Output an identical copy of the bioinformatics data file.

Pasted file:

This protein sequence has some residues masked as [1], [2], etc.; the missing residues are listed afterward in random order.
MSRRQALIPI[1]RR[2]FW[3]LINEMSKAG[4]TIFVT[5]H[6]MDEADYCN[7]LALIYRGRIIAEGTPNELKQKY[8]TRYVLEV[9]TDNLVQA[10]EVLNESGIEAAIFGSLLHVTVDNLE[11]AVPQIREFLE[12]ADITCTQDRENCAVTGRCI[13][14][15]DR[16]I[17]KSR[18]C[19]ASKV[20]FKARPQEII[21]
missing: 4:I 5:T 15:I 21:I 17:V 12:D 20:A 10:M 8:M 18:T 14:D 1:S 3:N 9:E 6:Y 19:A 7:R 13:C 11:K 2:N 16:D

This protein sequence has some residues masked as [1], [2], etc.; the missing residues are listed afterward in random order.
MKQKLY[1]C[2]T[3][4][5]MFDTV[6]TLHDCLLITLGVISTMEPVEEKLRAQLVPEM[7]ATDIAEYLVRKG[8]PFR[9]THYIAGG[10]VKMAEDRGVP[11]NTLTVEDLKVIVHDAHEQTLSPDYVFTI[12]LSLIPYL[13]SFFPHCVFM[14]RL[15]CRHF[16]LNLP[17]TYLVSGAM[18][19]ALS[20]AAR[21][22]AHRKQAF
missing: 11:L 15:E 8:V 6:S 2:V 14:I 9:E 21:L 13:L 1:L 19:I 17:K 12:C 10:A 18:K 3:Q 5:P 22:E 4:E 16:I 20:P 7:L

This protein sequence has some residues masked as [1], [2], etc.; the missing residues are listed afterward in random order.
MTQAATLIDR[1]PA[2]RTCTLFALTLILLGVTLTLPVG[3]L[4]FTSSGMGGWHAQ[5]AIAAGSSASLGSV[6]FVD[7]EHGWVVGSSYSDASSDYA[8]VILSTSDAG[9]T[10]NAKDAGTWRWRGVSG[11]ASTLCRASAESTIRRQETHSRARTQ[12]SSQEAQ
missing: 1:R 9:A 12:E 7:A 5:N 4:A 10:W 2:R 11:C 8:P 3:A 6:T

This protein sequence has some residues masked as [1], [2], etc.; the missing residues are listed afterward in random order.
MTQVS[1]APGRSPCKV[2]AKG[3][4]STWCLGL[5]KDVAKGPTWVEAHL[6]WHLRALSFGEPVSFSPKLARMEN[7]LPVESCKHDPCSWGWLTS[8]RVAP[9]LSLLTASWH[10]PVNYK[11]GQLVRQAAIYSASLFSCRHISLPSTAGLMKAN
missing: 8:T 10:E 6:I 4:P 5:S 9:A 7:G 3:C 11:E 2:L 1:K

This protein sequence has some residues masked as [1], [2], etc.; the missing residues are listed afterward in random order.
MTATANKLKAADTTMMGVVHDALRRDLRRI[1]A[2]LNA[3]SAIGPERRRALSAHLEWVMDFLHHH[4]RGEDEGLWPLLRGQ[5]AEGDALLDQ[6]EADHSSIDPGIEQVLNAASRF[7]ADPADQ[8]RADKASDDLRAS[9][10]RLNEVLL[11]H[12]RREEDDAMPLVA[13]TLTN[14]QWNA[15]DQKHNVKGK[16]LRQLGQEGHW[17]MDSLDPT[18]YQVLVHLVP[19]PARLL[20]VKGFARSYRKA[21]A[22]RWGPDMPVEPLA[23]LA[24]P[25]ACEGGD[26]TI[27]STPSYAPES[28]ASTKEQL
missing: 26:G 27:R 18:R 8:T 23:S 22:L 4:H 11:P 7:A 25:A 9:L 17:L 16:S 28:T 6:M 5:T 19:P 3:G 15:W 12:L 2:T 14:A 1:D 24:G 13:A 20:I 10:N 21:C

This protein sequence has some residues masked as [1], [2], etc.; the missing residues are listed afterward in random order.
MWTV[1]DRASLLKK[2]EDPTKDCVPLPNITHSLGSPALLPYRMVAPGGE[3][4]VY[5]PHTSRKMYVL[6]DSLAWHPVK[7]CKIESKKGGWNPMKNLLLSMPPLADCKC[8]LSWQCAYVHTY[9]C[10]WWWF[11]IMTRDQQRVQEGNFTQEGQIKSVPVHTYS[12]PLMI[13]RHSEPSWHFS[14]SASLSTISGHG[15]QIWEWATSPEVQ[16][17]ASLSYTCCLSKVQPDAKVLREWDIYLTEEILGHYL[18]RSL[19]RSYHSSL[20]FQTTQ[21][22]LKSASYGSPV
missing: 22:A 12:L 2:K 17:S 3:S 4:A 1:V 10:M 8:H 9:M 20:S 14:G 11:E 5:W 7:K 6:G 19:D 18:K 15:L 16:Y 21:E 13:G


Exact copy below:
This protein sequence has some residues masked as [1], [2], etc.; the missing residues are listed afterward in random order.
MSRRQALIPI[1]RR[2]FW[3]LINEMSKAG[4]TIFVT[5]H[6]MDEADYCN[7]LALIYRGRIIAEGTPNELKQKY[8]TRYVLEV[9]TDNLVQA[10]EVLNESGIEAAIFGSLLHVTVDNLE[11]AVPQIREFLE[12]ADITCTQDRENCAVTGRCI[13][14][15]DR[16]I[17]KSR[18]C[19]ASKV[20]FKARPQEII[21]
missing: 4:I 5:T 15:I 21:I 17:V 12:D 20:A 10:M 8:M 18:T 14:D 1:S 3:N 9:E 6:Y 19:A 7:R 13:C 11:K 2:N 16:D

This protein sequence has some residues masked as [1], [2], etc.; the missing residues are listed afterward in random order.
MKQKLY[1]C[2]T[3][4][5]MFDTV[6]TLHDCLLITLGVISTMEPVEEKLRAQLVPEM[7]ATDIAEYLVRKG[8]PFR[9]THYIAGG[10]VKMAEDRGVP[11]NTLTVEDLKVIVHDAHEQTLSPDYVFTI[12]LSLIPYL[13]SFFPHCVFM[14]RL[15]CRHF[16]LNLP[17]TYLVSGAM[18][19]ALS[20]AAR[21][22]AHRKQAF
missing: 11:L 15:E 8:V 6:S 2:V 14:I 9:E 21:L 13:L 1:L 19:I 17:K 12:C 10:A 18:K 3:Q 5:P 22:E 4:E 16:I 20:P 7:L

This protein sequence has some residues masked as [1], [2], etc.; the missing residues are listed afterward in random order.
MTQAATLIDR[1]PA[2]RTCTLFALTLILLGVTLTLPVG[3]L[4]FTSSGMGGWHAQ[5]AIAAGSSASLGSV[6]FVD[7]EHGWVVGSSYSDASSDYA[8]VILSTSDAG[9]T[10]NAKDAGTWRWRGVSG[11]ASTLCRASAESTIRRQETHSRARTQ[12]SSQEAQ
missing: 1:R 9:A 12:E 7:A 5:N 4:A 10:W 2:R 11:C 8:P 3:A 6:T

This protein sequence has some residues masked as [1], [2], etc.; the missing residues are listed afterward in random order.
MTQVS[1]APGRSPCKV[2]AKG[3][4]STWCLGL[5]KDVAKGPTWVEAHL[6]WHLRALSFGEPVSFSPKLARMEN[7]LPVESCKHDPCSWGWLTS[8]RVAP[9]LSLLTASWH[10]PVNYK[11]GQLVRQAAIYSASLFSCRHISLPSTAGLMKAN
missing: 8:T 10:E 6:I 4:P 5:S 9:A 7:G 3:C 11:E 2:L 1:K

This protein sequence has some residues masked as [1], [2], etc.; the missing residues are listed afterward in random order.
MTATANKLKAADTTMMGVVHDALRRDLRRI[1]A[2]LNA[3]SAIGPERRRALSAHLEWVMDFLHHH[4]RGEDEGLWPLLRGQ[5]AEGDALLDQ[6]EADHSSIDPGIEQVLNAASRF[7]ADPADQ[8]RADKASDDLRAS[9][10]RLNEVLL[11]H[12]RREEDDAMPLVA[13]TLTN[14]QWNA[15]DQKHNVKGK[16]LRQLGQEGHW[17]MDSLDPT[18]YQVLVHLVP[19]PARLL[20]VKGFARSYRKA[21]A[22]RWGPDMPVEPLA[23]LA[24]P[25]ACEGGD[26]TI[27]STPSYAPES[28]ASTKEQL
missing: 26:G 27:R 18:R 8:T 23:S 22:L 4:H 11:P 7:A 25:A 9:L 17:L 16:S 28:T 6:M 5:T 19:P 3:G 15:W 12:L 2:T 14:A 1:D 24:G 13:A 20:I 10:N 21:C

This protein sequence has some residues masked as [1], [2], etc.; the missing residues are listed afterward in random order.
MWTV[1]DRASLLKK[2]EDPTKDCVPLPNITHSLGSPALLPYRMVAPGGE[3][4]VY[5]PHTSRKMYVL[6]DSLAWHPVK[7]CKIESKKGGWNPMKNLLLSMPPLADCKC[8]LSWQCAYVHTY[9]C[10]WWWF[11]IMTRDQQRVQEGNFTQEGQIKSVPVHTYS[12]PLMI[13]RHSEPSWHFS[14]SASLSTISGHG[15]QIWEWATSPEVQ[16][17]ASLSYTCCLSKVQPDAKVLREWDIYLTEEILGHYL[18]RSL[19]RSYHSSL[20]FQTTQ[21][22]LKSASYGSPV
missing: 22:A 12:L 2:K 17:S 3:S 4:A 1:V 10:M 8:H 9:M 20:S 14:G 11:E 5:W 7:K 6:G 19:D 18:K 15:L 16:Y 21:E 13:G